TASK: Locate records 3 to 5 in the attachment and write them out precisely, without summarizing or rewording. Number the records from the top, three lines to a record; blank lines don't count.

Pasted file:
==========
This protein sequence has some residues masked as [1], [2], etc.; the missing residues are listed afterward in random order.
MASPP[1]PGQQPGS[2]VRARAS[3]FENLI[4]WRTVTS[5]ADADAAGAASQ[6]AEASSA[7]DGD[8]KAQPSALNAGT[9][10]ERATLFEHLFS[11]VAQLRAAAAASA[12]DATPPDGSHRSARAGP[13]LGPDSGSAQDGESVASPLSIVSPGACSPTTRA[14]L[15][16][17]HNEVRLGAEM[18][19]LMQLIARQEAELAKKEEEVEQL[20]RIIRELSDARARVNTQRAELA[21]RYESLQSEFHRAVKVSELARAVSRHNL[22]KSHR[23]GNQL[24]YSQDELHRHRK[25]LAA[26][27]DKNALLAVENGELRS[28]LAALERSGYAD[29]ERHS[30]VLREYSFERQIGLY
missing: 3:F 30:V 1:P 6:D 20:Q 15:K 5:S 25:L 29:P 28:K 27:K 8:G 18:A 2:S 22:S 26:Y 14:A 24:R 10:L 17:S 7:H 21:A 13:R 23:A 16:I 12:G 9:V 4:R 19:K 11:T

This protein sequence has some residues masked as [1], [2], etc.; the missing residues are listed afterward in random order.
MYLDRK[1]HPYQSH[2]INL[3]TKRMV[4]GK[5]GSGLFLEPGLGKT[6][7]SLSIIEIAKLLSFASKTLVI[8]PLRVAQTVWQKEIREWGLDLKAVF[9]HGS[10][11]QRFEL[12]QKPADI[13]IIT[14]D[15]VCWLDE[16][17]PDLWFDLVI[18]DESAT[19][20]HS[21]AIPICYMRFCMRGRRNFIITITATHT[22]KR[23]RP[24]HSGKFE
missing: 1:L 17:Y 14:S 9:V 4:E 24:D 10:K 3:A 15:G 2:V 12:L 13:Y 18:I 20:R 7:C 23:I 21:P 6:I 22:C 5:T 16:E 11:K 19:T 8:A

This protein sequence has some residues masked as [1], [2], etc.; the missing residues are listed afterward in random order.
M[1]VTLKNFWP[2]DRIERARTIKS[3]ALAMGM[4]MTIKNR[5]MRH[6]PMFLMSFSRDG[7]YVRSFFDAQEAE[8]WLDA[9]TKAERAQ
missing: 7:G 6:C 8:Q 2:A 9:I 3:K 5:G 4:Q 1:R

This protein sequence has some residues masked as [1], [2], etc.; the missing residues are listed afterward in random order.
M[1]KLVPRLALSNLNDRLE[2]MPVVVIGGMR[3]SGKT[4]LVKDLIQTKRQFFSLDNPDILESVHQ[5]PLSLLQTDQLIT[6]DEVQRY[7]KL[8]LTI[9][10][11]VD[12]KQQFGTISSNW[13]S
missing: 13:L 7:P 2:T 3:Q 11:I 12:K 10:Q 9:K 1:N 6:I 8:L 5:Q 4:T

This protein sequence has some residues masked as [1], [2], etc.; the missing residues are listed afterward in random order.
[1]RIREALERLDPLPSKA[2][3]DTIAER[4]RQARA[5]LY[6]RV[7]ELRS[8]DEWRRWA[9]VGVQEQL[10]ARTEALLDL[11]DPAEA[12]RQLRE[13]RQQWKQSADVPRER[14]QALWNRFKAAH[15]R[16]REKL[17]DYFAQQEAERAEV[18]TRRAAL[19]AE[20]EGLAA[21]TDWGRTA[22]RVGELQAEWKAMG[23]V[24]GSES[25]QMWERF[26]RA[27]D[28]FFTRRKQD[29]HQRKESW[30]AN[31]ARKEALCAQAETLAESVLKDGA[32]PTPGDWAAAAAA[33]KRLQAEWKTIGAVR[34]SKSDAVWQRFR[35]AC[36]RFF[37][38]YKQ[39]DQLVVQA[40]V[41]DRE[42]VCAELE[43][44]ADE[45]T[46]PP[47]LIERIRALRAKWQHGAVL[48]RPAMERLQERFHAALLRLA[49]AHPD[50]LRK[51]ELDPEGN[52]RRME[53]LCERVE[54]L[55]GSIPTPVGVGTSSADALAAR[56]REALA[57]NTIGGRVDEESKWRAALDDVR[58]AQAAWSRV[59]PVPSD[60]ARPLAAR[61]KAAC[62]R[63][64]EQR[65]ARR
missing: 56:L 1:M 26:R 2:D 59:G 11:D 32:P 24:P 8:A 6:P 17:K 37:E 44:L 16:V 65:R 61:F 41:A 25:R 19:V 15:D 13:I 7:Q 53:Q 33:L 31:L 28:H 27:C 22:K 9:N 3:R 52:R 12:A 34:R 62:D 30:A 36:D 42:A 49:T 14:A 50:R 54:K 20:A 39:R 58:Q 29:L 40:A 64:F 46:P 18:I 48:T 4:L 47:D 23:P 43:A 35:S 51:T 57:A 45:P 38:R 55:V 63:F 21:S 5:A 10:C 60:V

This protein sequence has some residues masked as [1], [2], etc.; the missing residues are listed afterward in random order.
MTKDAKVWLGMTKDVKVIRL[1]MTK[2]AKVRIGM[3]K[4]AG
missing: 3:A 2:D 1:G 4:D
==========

This protein sequence has some residues masked as [1], [2], etc.; the missing residues are listed afterward in random order.
M[1]VTLKNFWP[2]DRIERARTIKS[3]ALAMGM[4]MTIKNR[5]MRH[6]PMFLMSFSRDG[7]YVRSFFDAQEAE[8]WLDA[9]TKAERAQ
missing: 7:G 6:C 8:Q 2:A 9:I 3:K 5:G 4:Q 1:R

This protein sequence has some residues masked as [1], [2], etc.; the missing residues are listed afterward in random order.
M[1]KLVPRLALSNLNDRLE[2]MPVVVIGGMR[3]SGKT[4]LVKDLIQTKRQFFSLDNPDILESVHQ[5]PLSLLQTDQLIT[6]DEVQRY[7]KL[8]LTI[9][10][11]VD[12]KQQFGTISSNW[13]S
missing: 13:L 7:P 2:T 3:Q 11:I 12:K 10:Q 9:K 1:N 6:I 8:L 5:Q 4:T

This protein sequence has some residues masked as [1], [2], etc.; the missing residues are listed afterward in random order.
[1]RIREALERLDPLPSKA[2][3]DTIAER[4]RQARA[5]LY[6]RV[7]ELRS[8]DEWRRWA[9]VGVQEQL[10]ARTEALLDL[11]DPAEA[12]RQLRE[13]RQQWKQSADVPRER[14]QALWNRFKAAH[15]R[16]REKL[17]DYFAQQEAERAEV[18]TRRAAL[19]AE[20]EGLAA[21]TDWGRTA[22]RVGELQAEWKAMG[23]V[24]GSES[25]QMWERF[26]RA[27]D[28]FFTRRKQD[29]HQRKESW[30]AN[31]ARKEALCAQAETLAESVLKDGA[32]PTPGDWAAAAAA[33]KRLQAEWKTIGAVR[34]SKSDAVWQRFR[35]AC[36]RFF[37][38]YKQ[39]DQLVVQA[40]V[41]DRE[42]VCAELE[43][44]ADE[45]T[46]PP[47]LIERIRALRAKWQHGAVL[48]RPAMERLQERFHAALLRLA[49]AHPD[50]LRK[51]ELDPEGN[52]RRME[53]LCERVE[54]L[55]GSIPTPVGVGTSSADALAAR[56]REALA[57]NTIGGRVDEESKWRAALDDVR[58]AQAAWSRV[59]PVPSD[60]ARPLAAR[61]KAAC[62]R[63][64]EQR[65]ARR
missing: 56:L 1:M 26:R 2:D 59:G 11:D 32:P 24:P 8:A 6:P 17:K 37:E 44:L 16:V 65:R 61:F 41:A 25:R 19:V 15:D 13:I 7:Q 53:Q 33:L 31:L 28:H 27:C 22:K 9:N 3:R 52:R 12:A 34:R 62:D 30:A 36:D 42:A 49:T 14:A 50:R 54:K 20:A 39:R 58:Q 29:L 40:A 64:F 46:P 18:I 48:T 4:L 47:D 23:P 43:A 35:S 51:T 57:A 45:P 38:R 55:V 63:F 21:S 5:A 10:C 60:V